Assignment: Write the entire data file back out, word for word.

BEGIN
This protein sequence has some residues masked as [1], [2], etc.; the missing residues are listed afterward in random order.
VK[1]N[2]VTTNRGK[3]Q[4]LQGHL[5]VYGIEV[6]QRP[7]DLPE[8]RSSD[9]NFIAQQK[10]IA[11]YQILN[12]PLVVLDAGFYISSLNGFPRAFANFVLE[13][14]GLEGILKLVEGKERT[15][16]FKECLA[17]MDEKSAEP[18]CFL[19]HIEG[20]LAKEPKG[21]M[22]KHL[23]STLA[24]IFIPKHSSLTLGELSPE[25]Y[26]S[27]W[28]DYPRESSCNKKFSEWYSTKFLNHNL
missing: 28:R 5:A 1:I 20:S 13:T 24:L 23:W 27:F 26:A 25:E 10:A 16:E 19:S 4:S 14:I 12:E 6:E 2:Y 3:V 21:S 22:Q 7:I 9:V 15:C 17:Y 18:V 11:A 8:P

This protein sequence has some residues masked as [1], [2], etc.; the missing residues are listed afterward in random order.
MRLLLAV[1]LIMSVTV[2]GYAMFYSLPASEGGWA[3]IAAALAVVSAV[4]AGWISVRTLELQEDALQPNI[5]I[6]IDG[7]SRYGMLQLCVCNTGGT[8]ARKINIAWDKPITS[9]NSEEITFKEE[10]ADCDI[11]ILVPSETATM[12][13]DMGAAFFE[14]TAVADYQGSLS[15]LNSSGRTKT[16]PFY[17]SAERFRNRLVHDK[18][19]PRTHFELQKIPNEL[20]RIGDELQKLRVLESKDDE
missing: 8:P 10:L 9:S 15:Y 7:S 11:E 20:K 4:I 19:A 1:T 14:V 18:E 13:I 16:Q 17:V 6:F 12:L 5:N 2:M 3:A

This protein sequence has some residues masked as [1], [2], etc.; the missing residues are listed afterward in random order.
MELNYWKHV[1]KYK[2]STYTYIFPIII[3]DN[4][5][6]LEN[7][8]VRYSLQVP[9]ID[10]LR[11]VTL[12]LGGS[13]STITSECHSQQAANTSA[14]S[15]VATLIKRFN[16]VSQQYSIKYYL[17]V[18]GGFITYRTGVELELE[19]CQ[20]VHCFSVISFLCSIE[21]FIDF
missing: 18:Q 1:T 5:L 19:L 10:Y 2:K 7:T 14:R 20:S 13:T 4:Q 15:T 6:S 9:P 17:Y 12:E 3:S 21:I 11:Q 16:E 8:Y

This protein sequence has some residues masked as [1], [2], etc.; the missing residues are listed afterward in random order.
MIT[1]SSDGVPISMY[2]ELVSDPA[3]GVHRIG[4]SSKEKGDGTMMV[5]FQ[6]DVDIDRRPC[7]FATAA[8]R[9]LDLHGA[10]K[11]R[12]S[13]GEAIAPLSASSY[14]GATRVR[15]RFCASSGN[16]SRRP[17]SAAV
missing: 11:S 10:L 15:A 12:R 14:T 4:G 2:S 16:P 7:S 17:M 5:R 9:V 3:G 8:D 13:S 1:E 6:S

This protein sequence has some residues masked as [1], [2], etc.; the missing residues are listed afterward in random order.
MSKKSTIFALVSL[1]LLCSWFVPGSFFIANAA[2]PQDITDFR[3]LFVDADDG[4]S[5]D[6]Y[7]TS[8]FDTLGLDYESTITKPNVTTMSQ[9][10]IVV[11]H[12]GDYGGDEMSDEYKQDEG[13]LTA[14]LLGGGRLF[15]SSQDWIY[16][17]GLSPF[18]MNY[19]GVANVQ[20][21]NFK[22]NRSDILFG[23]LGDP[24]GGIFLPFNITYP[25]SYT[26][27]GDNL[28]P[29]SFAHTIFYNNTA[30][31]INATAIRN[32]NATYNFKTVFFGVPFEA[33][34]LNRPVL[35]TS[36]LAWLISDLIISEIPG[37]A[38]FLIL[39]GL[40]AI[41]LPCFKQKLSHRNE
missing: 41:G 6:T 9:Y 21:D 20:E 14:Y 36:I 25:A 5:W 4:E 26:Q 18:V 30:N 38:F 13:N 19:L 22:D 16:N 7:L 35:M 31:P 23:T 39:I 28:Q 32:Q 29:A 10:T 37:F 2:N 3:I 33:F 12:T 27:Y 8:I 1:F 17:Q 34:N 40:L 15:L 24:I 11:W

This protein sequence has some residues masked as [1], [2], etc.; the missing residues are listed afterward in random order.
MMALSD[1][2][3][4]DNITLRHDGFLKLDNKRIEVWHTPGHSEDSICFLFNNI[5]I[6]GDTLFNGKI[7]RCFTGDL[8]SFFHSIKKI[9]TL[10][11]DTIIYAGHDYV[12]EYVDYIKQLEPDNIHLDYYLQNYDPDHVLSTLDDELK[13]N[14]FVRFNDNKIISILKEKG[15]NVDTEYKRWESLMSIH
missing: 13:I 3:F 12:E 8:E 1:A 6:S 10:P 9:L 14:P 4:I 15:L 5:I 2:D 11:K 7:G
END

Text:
This protein sequence has some residues masked as [1], [2], etc.; the missing residues are listed afterward in random order.
VK[1]N[2]VTTNRGK[3]Q[4]LQGHL[5]VYGIEV[6]QRP[7]DLPE[8]RSSD[9]NFIAQQK[10]IA[11]YQILN[12]PLVVLDAGFYISSLNGFPRAFANFVLE[13][14]GLEGILKLVEGKERT[15][16]FKECLA[17]MDEKSAEP[18]CFL[19]HIEG[20]LAKEPKG[21]M[22]KHL[23]STLA[24]IFIPKHSSLTLGELSPE[25]Y[26]S[27]W[28]DYPRESSCNKKFSEWYSTKFLNHNL
missing: 28:R 5:A 1:I 20:S 13:T 24:L 23:W 27:F 26:A 25:E 10:A 16:E 19:S 4:S 14:I 12:E 6:E 2:Y 3:V 21:S 22:Q 7:I 9:V 15:C 17:Y 18:V 11:A 8:P

This protein sequence has some residues masked as [1], [2], etc.; the missing residues are listed afterward in random order.
MRLLLAV[1]LIMSVTV[2]GYAMFYSLPASEGGWA[3]IAAALAVVSAV[4]AGWISVRTLELQEDALQPNI[5]I[6]IDG[7]SRYGMLQLCVCNTGGT[8]ARKINIAWDKPITS[9]NSEEITFKEE[10]ADCDI[11]ILVPSETATM[12][13]DMGAAFFE[14]TAVADYQGSLS[15]LNSSGRTKT[16]PFY[17]SAERFRNRLVHDK[18][19]PRTHFELQKIPNEL[20]RIGDELQKLRVLESKDDE
missing: 8:P 10:L 9:S 15:Y 7:S 11:E 20:K 4:I 19:A 1:T 14:V 18:E 13:I 16:Q 17:V 6:F 12:L 5:N 2:M 3:A

This protein sequence has some residues masked as [1], [2], etc.; the missing residues are listed afterward in random order.
MELNYWKHV[1]KYK[2]STYTYIFPIII[3]DN[4][5][6]LEN[7][8]VRYSLQVP[9]ID[10]LR[11]VTL[12]LGGS[13]STITSECHSQQAANTSA[14]S[15]VATLIKRFN[16]VSQQYSIKYYL[17]V[18]GGFITYRTGVELELE[19]CQ[20]VHCFSVISFLCSIE[21]FIDF
missing: 18:Q 1:T 5:L 19:L 10:Y 2:K 7:T 14:R 20:S 13:T 4:Q 15:T 6:S 9:P 17:Y 12:E 3:S 21:I 11:Q 16:E 8:Y

This protein sequence has some residues masked as [1], [2], etc.; the missing residues are listed afterward in random order.
MIT[1]SSDGVPISMY[2]ELVSDPA[3]GVHRIG[4]SSKEKGDGTMMV[5]FQ[6]DVDIDRRPC[7]FATAA[8]R[9]LDLHGA[10]K[11]R[12]S[13]GEAIAPLSASSY[14]GATRVR[15]RFCASSGN[16]SRRP[17]SAAV
missing: 11:S 10:L 15:A 12:R 14:T 4:G 2:S 16:P 7:S 17:M 5:R 9:V 3:G 8:D 13:S 1:E 6:S

This protein sequence has some residues masked as [1], [2], etc.; the missing residues are listed afterward in random order.
MSKKSTIFALVSL[1]LLCSWFVPGSFFIANAA[2]PQDITDFR[3]LFVDADDG[4]S[5]D[6]Y[7]TS[8]FDTLGLDYESTITKPNVTTMSQ[9][10]IVV[11]H[12]GDYGGDEMSDEYKQDEG[13]LTA[14]LLGGGRLF[15]SSQDWIY[16][17]GLSPF[18]MNY[19]GVANVQ[20][21]NFK[22]NRSDILFG[23]LGDP[24]GGIFLPFNITYP[25]SYT[26][27]GDNL[28]P[29]SFAHTIFYNNTA[30][31]INATAIRN[32]NATYNFKTVFFGVPFEA[33][34]LNRPVL[35]TS[36]LAWLISDLIISEIPG[37]A[38]FLIL[39]GL[40]AI[41]LPCFKQKLSHRNE
missing: 41:G 6:T 9:Y 21:D 20:E 14:Y 36:I 25:A 5:W 4:E 26:Q 18:V 30:N 38:F 13:N 19:L 22:D 16:N 7:L 35:M 31:P 23:T 39:I 28:Q 32:Q 29:A 10:T 37:F 2:N 3:I 33:F 12:T 27:Y 8:I 1:F 17:Q 34:N 40:L 15:L 24:I 11:W

This protein sequence has some residues masked as [1], [2], etc.; the missing residues are listed afterward in random order.
MMALSD[1][2][3][4]DNITLRHDGFLKLDNKRIEVWHTPGHSEDSICFLFNNI[5]I[6]GDTLFNGKI[7]RCFTGDL[8]SFFHSIKKI[9]TL[10][11]DTIIYAGHDYV[12]EYVDYIKQLEPDNIHLDYYLQNYDPDHVLSTLDDELK[13]N[14]FVRFNDNKIISILKEKG[15]NVDTEYKRWESLMSIH
missing: 13:I 3:F 12:E 8:E 1:A 6:S 10:P 9:L 14:P 4:I 15:L 5:I 2:D 11:K 7:G